Author: Darvish Shadravan, Penelope Coventry, Thomas Resing, and Christina Wheeler
Publisher: Microsoft Press
Aimed at: Users of SharePoint who want to learn more
Reviewed by: Kay Ewbank
The Inside Out series of books have a deserved good reputation, and this book is no exception, though the material stops short of full developer topics.
The book starts with an intro to SharePoint and its elements, along with a quick guide to what’s new in SharePoint 2013, before moving on to look at what the authors call ‘administration for business users’ – creating and modifying sites and site content. Next, list and library apps are considered. In the authors’ opinion, using lists and libraries is what differentiates between using SharePoint as a proper collaborative platform, or as a glorified file-sharing tool. The chapter covers creating, designing and modifying list and library apps based on SharePoint’s templates. Team sites are covered next, including using SkyDrive.
For many users, the strong ties between SharePoint and Office are what make it useful and interesting, and the next chapter shows how Office applications are used with SharePoint. Given the importance of this topic, I think the chapter was a bit skimpy, and even though some of the elements get more coverage as part of later chapters, I’d have preferred more here.
The ever-increasing use of social networking in business means you’re likely to need to make use of SharePoint’s social networking features. These are covered in Chapter 6 which includesan in-depth look at interacting with community sites and the personal newsfeed facility.
Chapter 8 is a chapter that does have some interest for the developer. The topic of workflows moves SharePoint into the area of automation, starting with how to use Visio to gather workflow requirements. More usefully, there’s a reasonable if short guide to creating and editing custom workflows using SharePoint Designer.
The middle part of the book covers topics such as creating and formatting content pages, adding and maintaining web parts, and designing web content management sites. Most SharePoint pages are made up of web parts, so these are topics that are pretty important. On the whole, I thought the material in this part of the book was handled reasonably well. I’d have preferred more depth, but you could learn what’s available and how to use it.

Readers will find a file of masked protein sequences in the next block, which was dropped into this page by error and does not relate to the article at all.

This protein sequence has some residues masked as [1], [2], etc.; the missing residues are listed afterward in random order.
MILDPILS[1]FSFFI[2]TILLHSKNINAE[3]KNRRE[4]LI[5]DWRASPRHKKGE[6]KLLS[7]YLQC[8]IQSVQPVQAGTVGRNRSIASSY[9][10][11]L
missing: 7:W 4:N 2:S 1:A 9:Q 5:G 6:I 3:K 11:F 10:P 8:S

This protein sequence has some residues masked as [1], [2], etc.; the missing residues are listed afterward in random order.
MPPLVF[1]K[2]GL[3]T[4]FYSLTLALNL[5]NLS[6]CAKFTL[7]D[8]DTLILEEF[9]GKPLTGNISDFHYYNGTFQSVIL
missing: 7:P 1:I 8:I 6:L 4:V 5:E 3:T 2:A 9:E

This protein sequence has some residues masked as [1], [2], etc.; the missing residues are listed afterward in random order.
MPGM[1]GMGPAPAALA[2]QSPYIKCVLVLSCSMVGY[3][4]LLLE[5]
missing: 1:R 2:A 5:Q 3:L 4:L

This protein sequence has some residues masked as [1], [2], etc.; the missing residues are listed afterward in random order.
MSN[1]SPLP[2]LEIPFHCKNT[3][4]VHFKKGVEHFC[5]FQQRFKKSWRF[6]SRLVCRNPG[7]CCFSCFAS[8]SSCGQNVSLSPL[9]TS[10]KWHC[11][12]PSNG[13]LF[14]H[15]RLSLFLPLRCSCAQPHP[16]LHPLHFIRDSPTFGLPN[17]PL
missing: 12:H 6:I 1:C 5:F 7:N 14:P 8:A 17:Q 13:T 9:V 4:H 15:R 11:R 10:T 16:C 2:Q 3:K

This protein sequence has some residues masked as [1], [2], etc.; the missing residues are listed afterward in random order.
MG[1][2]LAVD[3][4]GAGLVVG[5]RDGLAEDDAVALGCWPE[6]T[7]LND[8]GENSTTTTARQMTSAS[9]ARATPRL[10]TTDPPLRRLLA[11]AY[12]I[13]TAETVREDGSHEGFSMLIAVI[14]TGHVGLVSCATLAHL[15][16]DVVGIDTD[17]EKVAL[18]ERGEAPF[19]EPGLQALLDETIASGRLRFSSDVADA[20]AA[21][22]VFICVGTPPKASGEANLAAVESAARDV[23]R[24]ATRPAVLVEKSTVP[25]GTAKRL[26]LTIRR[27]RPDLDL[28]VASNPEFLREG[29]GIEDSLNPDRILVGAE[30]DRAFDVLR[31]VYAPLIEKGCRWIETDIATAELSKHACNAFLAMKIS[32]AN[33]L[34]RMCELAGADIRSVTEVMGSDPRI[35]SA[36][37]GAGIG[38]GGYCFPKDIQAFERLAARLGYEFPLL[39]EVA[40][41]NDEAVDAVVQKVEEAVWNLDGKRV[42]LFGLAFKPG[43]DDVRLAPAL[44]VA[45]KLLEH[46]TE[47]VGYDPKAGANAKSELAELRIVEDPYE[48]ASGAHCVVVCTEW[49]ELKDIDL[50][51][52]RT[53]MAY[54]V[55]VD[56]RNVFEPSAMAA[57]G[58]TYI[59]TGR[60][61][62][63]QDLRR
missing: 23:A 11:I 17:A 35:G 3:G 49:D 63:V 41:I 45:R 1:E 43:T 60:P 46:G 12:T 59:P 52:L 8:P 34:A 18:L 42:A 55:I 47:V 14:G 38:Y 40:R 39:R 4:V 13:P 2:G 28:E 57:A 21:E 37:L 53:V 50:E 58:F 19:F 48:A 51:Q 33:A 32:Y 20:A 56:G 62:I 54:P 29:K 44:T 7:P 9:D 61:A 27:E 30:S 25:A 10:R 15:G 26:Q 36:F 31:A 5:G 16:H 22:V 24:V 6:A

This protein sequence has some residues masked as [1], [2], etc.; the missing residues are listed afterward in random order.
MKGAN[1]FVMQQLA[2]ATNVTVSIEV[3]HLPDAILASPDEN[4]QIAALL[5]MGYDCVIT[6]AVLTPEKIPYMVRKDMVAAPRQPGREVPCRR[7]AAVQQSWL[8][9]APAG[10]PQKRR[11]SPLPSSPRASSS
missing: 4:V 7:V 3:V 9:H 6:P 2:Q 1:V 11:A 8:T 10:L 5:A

After a chapter on compliance and records management that at least alerts users to the legal requirements, the authors move on to some meaty chapters on business intelligence. There’s a chapter on the options for BI in SharePoint – Excel Services, Performance Point Services, and Visio Services - that shows how to create and configure applications using each of these options. Each then gets its own chapter looking at how to use the services – creating dashboards with Performance Point, using PowerPivot with Excel, and how to use Visio drawings and graphics.
SharePoint Search is the next topic of interest. The new features of SharePoint 2013 Search and its interface are tackled first. For developers, the chapter on creating a customized SharePoint 2013 Search facility looks useful, with some good coverage of the different web parts, how to use the query builder, and how to create custom result types. There are also good chapters on creating your own forms using InfoPath, and on working with external content using Business Connectivity Services (BCS) and the Business Data Connectivity metadata store. The chapter on external data shows how to manage the data connections and expose the data on webpages and in lists and libraries. The chapter closes with a brief look at using Visual Studio 2013 with BCS. The final chapter is an introduction to custom development with SharePoint 2013. There are high level introductions to the different APIs, and a short walkthrough of creating a simple app using Napa.
Overall, the book works well for end users who don’t know SharePoint and want to get a good overview of what it does and what’s possible. If you want to find out about SharePoint from a power user viewpoint, it makes a good read; it’s not aimed at developers, but some of the material on workflows and searches is relevant.